Overclocking an unlocked Intel processor has not changed much over the past few years. Well, other than using gear ratios to jump the bclock up higher in large blocks rather than a few MHz at a time. New to the fold is per core overclocking that allows the end user to use Intel's Turbo Boost tech to find the best couple cores on the processor and overclock them to higher levels than you can when you are held back by the weakest link on the silicon. This helps in applications where using just a couple cores can be beneficial.

Intel's Coffee Lake architecture is touted as being a healthy overclocking chip in its own right, so I wanted to see where it would run with a full six-core overclock versus the per core overclocking. To do this, I used the same methodology I have used to overclock Intel processors over the past several generations. Generally, I start by bumping up the bclock multiplier until the system fails to boot. In this case, I skipped all the ramp up that I have been using based on what I have seen with Kaby Lake and Skylake processors, slammed the bclock multiplier to 52, and found the Core i7 8700K would boot into Windows. Bonus! Out of the box and right to 5200MHz with the XMP profile applied. I started thinking I was onto something, but throwing a load on the CPU quickly caused a crash.

I found out that an overclock over 5.0GHz on all cores was not going to happen, but between 4800 and 4900MHz was the sweet spot for this Core i7 8700K. Well, after setting the load line calibration to Mode 1 and applying a voltage of 1.25v in the Click BIOS. I finally settled at 4862MHz by setting the bclock multiplier to 48 and bumping the bclock up to 101.3MHz. Not stellar when you look at the Turbo Boost clock speeds of 4.7GHz on a single or pair of cores that are lightly loaded. However, this clock speed proved stable, but did get a bit warm even with a full-on liquid cooling system. Temperatures in the 90 °C range were not uncommon in some of the more demanding loads. A bit more tuning time on the voltage would surely reduce the thermals.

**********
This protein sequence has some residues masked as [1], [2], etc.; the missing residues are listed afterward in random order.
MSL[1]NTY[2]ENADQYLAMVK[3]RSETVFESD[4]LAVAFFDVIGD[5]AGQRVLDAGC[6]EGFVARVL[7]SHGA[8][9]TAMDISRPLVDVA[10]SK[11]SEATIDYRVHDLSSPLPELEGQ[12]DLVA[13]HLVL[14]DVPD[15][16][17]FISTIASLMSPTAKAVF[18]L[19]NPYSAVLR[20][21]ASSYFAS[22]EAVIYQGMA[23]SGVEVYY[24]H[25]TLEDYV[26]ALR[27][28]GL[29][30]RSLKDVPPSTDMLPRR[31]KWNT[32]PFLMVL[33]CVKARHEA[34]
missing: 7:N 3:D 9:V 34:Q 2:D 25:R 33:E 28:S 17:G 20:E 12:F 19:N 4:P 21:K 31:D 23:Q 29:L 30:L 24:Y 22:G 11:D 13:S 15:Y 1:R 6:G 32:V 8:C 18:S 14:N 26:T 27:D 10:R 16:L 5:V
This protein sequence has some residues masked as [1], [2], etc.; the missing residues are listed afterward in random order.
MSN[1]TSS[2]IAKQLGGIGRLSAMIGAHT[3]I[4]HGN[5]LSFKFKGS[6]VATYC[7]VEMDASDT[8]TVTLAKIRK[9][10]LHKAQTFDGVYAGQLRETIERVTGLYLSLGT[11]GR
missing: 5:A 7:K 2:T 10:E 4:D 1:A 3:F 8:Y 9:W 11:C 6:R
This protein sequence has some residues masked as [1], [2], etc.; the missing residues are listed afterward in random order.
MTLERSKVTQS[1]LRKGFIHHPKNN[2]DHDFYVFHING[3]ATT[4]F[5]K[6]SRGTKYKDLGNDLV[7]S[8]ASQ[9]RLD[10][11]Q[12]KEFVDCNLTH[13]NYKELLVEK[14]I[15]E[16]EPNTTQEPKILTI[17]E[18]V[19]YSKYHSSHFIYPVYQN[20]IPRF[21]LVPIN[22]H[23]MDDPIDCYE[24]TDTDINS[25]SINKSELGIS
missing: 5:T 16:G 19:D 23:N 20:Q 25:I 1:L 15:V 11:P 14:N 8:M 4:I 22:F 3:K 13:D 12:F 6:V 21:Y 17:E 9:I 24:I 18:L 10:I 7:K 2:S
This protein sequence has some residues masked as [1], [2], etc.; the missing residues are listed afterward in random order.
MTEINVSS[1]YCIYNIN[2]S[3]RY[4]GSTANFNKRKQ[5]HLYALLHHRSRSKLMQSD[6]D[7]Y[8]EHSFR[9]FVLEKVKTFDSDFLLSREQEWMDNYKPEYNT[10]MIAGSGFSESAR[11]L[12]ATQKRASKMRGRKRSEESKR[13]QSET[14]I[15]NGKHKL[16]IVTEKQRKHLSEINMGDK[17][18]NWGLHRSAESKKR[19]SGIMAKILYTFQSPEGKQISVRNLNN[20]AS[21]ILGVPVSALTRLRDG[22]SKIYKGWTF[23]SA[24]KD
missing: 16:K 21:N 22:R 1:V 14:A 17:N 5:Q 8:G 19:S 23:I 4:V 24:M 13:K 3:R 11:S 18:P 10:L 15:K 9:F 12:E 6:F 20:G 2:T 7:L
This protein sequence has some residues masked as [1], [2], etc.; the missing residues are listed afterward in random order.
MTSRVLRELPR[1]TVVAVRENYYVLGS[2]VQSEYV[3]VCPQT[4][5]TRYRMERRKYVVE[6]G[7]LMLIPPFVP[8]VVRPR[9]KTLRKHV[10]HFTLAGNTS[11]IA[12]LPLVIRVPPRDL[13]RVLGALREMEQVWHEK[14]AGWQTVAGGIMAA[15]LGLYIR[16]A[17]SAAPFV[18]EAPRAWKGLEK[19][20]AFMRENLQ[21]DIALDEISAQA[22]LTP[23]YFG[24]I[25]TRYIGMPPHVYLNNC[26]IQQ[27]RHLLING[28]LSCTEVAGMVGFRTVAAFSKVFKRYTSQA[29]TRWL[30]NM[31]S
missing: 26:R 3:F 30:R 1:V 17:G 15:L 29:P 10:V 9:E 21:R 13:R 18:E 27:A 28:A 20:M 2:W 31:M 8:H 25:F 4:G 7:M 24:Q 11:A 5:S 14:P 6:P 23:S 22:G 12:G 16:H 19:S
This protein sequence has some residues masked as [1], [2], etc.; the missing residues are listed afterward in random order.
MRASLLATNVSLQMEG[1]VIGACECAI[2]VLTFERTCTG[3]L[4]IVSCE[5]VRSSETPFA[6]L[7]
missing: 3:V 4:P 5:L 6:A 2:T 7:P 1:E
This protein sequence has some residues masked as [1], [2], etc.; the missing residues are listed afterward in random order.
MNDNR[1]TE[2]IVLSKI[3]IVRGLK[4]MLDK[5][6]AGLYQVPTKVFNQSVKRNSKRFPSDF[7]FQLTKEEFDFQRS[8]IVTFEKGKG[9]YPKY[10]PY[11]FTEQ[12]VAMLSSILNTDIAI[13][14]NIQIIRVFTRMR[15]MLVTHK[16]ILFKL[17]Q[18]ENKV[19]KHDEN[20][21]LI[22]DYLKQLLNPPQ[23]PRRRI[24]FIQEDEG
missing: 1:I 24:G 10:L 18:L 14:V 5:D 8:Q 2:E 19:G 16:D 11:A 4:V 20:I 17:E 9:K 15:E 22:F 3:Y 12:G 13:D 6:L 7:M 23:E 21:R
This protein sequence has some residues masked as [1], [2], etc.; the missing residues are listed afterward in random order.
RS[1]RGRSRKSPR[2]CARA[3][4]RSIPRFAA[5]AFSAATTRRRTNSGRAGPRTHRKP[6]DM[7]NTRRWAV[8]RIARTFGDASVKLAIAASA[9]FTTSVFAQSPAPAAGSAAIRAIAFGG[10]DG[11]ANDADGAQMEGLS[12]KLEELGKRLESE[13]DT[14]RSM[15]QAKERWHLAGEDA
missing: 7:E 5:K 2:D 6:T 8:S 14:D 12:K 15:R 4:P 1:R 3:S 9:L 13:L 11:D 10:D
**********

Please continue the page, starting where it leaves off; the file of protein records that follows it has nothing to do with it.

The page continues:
Now, looking at the Core i5 8400 you know up front that this is a locked multiplier CPU. To an extent. As a factory locked processor there was not a lot of work you can do to get more performance out of it. With a base speed of 2.8GHz out of the box and a 4.0GHz maximum Turbo Boost clock speed, I felt there might be a little something on the table. I started by going into the BIOS and set the multiplier to 40 and started bumping up the bclock. I quickly found a wall that I could not successfully boot from and was stuck at my initial settings, which ended up giving you a small 1MHz boost on the bclock or about 40MHz in the operating system depending on the load imparted on the CPU. Although it was not much of a gain, it was measurable in most of the tests.

Overclocking the 8700K will easily give you a bump in performance with an all-core bump of 1.2+GHz over the baseline core clock speeds if you take your time to tune it. If you want to push a little harder for single core performance, you can do so with per core overclocking. The Core i5 8400 is not going to get you much, but you can gain a little bit more performance for a few minutes' work.

 

 

 

Maximum Core Clock Speed:

Each CPU has been tested for stability at the listed overclocked speeds. These clock speeds will represent the level of performance shown by the overclocked scores in the testing.

 

 

Benchmarks:

  • Scientific & Data:
  1. Apophysis
  2. WinRAR
  3. Bibble 5
  4. Office 2016
  5. POV-Ray 3.7
  6. HandBrake 1.0
  7. Sandra 2016
  8. AIDA64
  9. Cinebench R15
  10. X.265 Benchmark
  11. PC Mark 8
  • Video:
  1. Tom Clancy's The Division
  2. Hitman (2016)
  3. 3DMark